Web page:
Oct 19th

WHATSAPP VOICECHAT GROUP @+919592221768

By Gurlal .

WE LOVE ENGLISH

in E-√oicechat group we can share english :

√oice messages.

Audios.

Videos.

Images.

News articles.

Jokes.

Inspirational thoughts.

Our professional knowledge.

Stories,poems,novels,plays,essays(may be our own)

Grammar tips and word meanings.

Our doubts about any english topic.

Replies to our friends doubts.

Riddles,cross word puzzles,scramble etc,

GD topics like for ex -should alcohol be banned in the world? Why yes,Why no.

Web links to english learning communties.

Everything about english.

Please 

Be nice ,kind, and welcoming to one another.

If you cant speak nice,

Dont speak at all.

The use of vulgar language will not be tolerated.leave any religious /political/border issue/personal quarrer at home.

Are you interested.

You are welcome.

Please join using this link-

https://chat.whatsapp.com/ACzmiczt5lcD600VGaiRwu

 

 

 

Oct 4th

10 helpfull tips for research proposal

By Jerome Mancilla

Ten tips for writing your research proposal 

1.  Follow the instructions!

Read and conform to all instructions found on the council website. Make sure that your proposal fits the criteria of the competition.

2.  Break down your proposal into point form before writing your first draft.

Based on the total length of the proposal, decide whether you will have headings/subheadings and what they will be (e.g., Introduction, Background Material, Methodology, and so on).

These headings can be selected based on the advice given in the specific award instructions. For each section, lay out in point form what you will discuss.

3.  Know your audience.

Describe your research proposal in non-technical terms. Use clear, plain language and avoid jargon.

Make sure your proposal is free of typographic and grammatical errors.  

Remember that, at every level, adjudication committees are multi-disciplinary and will include researchers in fields other than your own.

Therefore, follow the KIS principle – Keep It Simple! Reviewers like it that way. 

4.  Make an impact in the first few sentences.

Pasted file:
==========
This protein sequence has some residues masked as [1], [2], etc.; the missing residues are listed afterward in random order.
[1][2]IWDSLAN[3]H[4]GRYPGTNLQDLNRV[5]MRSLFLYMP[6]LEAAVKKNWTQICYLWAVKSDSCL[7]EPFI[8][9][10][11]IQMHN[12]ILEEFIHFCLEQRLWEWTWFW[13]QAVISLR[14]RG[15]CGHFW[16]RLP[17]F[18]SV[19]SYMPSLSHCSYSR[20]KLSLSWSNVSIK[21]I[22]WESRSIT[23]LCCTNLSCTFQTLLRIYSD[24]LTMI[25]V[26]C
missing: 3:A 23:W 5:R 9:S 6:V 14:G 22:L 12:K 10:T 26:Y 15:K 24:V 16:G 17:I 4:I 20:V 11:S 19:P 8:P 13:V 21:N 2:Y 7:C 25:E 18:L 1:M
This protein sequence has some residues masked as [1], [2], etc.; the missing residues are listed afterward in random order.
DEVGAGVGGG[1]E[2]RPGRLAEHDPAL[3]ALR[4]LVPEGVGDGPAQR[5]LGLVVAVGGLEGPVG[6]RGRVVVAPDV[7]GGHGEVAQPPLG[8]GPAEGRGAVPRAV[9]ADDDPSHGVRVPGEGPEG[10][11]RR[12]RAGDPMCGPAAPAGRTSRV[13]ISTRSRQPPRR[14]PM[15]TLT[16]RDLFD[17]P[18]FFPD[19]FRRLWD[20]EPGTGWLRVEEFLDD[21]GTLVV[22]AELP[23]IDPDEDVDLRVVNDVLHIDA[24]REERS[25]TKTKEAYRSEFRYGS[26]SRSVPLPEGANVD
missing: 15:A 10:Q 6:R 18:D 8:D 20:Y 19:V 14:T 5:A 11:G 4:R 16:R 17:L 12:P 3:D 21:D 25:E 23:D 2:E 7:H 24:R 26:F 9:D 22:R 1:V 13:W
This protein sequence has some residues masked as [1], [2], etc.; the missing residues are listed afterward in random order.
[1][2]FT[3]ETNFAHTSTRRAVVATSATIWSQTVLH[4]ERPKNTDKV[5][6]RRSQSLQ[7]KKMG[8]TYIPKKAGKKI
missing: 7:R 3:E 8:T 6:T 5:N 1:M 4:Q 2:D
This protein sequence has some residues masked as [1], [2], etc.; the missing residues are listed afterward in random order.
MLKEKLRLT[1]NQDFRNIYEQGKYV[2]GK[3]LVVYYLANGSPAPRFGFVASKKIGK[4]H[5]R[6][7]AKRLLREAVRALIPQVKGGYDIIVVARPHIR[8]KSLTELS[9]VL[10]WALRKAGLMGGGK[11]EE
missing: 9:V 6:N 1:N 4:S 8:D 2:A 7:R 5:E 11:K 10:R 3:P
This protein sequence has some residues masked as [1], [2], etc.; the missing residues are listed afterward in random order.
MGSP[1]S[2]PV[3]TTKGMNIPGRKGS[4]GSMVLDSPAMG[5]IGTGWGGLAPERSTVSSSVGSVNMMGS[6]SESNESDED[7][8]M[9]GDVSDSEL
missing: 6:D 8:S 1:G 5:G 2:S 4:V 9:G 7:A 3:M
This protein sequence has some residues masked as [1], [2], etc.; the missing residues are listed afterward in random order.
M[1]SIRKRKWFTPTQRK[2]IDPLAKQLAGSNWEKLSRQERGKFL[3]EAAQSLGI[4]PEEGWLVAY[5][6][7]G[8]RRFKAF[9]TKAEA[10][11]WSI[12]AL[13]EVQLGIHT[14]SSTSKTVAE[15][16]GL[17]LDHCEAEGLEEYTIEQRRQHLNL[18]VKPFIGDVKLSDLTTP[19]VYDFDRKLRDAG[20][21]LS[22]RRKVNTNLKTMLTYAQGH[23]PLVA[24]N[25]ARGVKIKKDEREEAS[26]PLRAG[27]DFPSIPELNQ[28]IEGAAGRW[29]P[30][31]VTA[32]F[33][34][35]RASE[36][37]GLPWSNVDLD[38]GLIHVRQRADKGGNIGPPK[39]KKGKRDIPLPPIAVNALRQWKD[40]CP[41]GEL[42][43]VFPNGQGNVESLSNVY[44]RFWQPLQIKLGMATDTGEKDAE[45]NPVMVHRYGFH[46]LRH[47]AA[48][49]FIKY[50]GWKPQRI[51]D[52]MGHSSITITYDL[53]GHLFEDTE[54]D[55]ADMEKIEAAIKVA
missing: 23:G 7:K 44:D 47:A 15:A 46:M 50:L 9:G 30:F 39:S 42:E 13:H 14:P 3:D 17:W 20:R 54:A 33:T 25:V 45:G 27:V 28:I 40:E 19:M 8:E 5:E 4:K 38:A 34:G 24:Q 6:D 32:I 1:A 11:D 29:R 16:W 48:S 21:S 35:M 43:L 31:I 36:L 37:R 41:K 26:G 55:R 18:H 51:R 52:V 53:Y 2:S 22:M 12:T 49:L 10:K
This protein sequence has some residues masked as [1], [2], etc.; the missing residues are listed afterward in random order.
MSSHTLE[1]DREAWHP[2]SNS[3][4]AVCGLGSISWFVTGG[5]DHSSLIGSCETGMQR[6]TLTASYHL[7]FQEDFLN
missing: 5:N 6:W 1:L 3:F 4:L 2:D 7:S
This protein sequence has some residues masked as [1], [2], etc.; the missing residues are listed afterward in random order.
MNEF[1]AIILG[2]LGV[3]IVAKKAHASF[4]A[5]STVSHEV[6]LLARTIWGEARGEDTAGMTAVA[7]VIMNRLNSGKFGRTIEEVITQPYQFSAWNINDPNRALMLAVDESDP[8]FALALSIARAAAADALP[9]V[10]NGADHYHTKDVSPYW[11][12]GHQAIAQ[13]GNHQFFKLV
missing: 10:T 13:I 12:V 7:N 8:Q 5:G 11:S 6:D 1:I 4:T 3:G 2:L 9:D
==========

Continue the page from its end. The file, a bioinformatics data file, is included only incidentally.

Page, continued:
Reviewers are very busy people. You must grab their attention and excite them about your project from the very beginning. Make it easy for them to understand (and thus fund) your proposal.

Show how your research is innovative and valuable. Remember, too, to show your enthusiasm for your project—enthusiasm is contagious!

Organize your proposal so that it is tight, well-integrated, and makes a point, focused on a central question (e.g., “I am looking at this to show...”).

Depending on the discipline, a tight proposal is often best achieved by having a clear hypothesis or research objective and by structuring the research proposal in terms of an important problem to be solved or fascinating question to be answered. Make sure to include the ways in which you intend to approach the solution.

5.  Have a clear title.

It is important that the title of your project is understandable to the general public, reflects the goal of the study, and attracts interest.

6.  Emphasize multidisciplinary aspects of the proposal, if applicable.

 7.  Show that your research is feasible.

Demonstrate that you are competent to conduct the research and have chosen the best research or scholarly environment in which to achieve your goals.

8.  Clearly indicate how your research or scholarship will make a “contribution to knowledge” or address an important question in your field.

9.  Get the proposal reviewed and commented on by others.

Get feedback and edit. Then edit some more. And get more feedback. The more diverse opinion and criticism you receive on your proposal the better suited it will be for a multi-disciplinary audience.

10.  Remember that nothing is set in stone.

Your research proposal is not a binding document; it is a proposal. It is well understood by all concerned that the research you end up pursuing may be different from that in your proposal. 

Instead of treating your proposal as a final, binding document, think of it as a flexible way to plan an exciting (but feasible) project that you would like to pursue.

Oct 3rd

Importance of English Language.

By Earl Rosen